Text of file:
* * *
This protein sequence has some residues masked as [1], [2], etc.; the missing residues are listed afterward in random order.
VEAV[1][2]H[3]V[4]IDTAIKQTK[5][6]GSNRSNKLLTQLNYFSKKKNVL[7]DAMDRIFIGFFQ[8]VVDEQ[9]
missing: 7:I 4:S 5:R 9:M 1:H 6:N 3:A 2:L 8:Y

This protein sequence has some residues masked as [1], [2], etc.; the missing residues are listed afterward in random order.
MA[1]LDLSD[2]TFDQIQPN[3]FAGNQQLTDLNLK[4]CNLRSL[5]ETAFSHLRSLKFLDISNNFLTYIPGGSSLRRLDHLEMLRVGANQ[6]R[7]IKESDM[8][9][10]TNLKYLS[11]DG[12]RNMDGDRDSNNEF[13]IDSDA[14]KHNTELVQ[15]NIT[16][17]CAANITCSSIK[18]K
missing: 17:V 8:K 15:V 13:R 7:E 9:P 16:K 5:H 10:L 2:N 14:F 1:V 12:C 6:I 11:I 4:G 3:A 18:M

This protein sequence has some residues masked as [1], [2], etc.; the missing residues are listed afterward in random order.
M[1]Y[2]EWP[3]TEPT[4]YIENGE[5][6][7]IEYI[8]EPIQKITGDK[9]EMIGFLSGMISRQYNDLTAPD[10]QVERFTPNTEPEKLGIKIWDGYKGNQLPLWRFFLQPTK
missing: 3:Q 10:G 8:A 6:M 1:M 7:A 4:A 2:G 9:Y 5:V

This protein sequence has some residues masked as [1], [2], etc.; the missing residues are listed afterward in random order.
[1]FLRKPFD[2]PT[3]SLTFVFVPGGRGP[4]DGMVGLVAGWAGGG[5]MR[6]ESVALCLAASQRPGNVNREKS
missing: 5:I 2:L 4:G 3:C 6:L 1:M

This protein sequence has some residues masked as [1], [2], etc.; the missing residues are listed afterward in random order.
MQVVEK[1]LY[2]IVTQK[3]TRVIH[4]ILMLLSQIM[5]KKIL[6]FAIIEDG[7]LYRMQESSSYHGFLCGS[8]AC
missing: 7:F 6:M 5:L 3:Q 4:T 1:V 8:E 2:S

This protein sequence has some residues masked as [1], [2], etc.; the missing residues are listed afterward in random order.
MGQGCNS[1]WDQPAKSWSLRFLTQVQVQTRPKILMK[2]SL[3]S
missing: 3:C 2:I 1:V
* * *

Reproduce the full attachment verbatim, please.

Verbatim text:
This protein sequence has some residues masked as [1], [2], etc.; the missing residues are listed afterward in random order.
VEAV[1][2]H[3]V[4]IDTAIKQTK[5][6]GSNRSNKLLTQLNYFSKKKNVL[7]DAMDRIFIGFFQ[8]VVDEQ[9]
missing: 7:I 4:S 5:R 9:M 1:H 6:N 3:A 2:L 8:Y

This protein sequence has some residues masked as [1], [2], etc.; the missing residues are listed afterward in random order.
MA[1]LDLSD[2]TFDQIQPN[3]FAGNQQLTDLNLK[4]CNLRSL[5]ETAFSHLRSLKFLDISNNFLTYIPGGSSLRRLDHLEMLRVGANQ[6]R[7]IKESDM[8][9][10]TNLKYLS[11]DG[12]RNMDGDRDSNNEF[13]IDSDA[14]KHNTELVQ[15]NIT[16][17]CAANITCSSIK[18]K
missing: 17:V 8:K 15:V 13:R 7:E 9:P 16:K 5:H 10:L 2:N 14:F 1:V 12:C 6:I 11:I 4:G 3:A 18:M

This protein sequence has some residues masked as [1], [2], etc.; the missing residues are listed afterward in random order.
M[1]Y[2]EWP[3]TEPT[4]YIENGE[5][6][7]IEYI[8]EPIQKITGDK[9]EMIGFLSGMISRQYNDLTAPD[10]QVERFTPNTEPEKLGIKIWDGYKGNQLPLWRFFLQPTK
missing: 3:Q 10:G 8:A 6:M 1:M 7:A 4:A 2:G 9:Y 5:V

This protein sequence has some residues masked as [1], [2], etc.; the missing residues are listed afterward in random order.
[1]FLRKPFD[2]PT[3]SLTFVFVPGGRGP[4]DGMVGLVAGWAGGG[5]MR[6]ESVALCLAASQRPGNVNREKS
missing: 5:I 2:L 4:G 3:C 6:L 1:M

This protein sequence has some residues masked as [1], [2], etc.; the missing residues are listed afterward in random order.
MQVVEK[1]LY[2]IVTQK[3]TRVIH[4]ILMLLSQIM[5]KKIL[6]FAIIEDG[7]LYRMQESSSYHGFLCGS[8]AC
missing: 7:F 6:M 5:L 3:Q 4:T 1:V 8:E 2:S

This protein sequence has some residues masked as [1], [2], etc.; the missing residues are listed afterward in random order.
MGQGCNS[1]WDQPAKSWSLRFLTQVQVQTRPKILMK[2]SL[3]S
missing: 3:C 2:I 1:V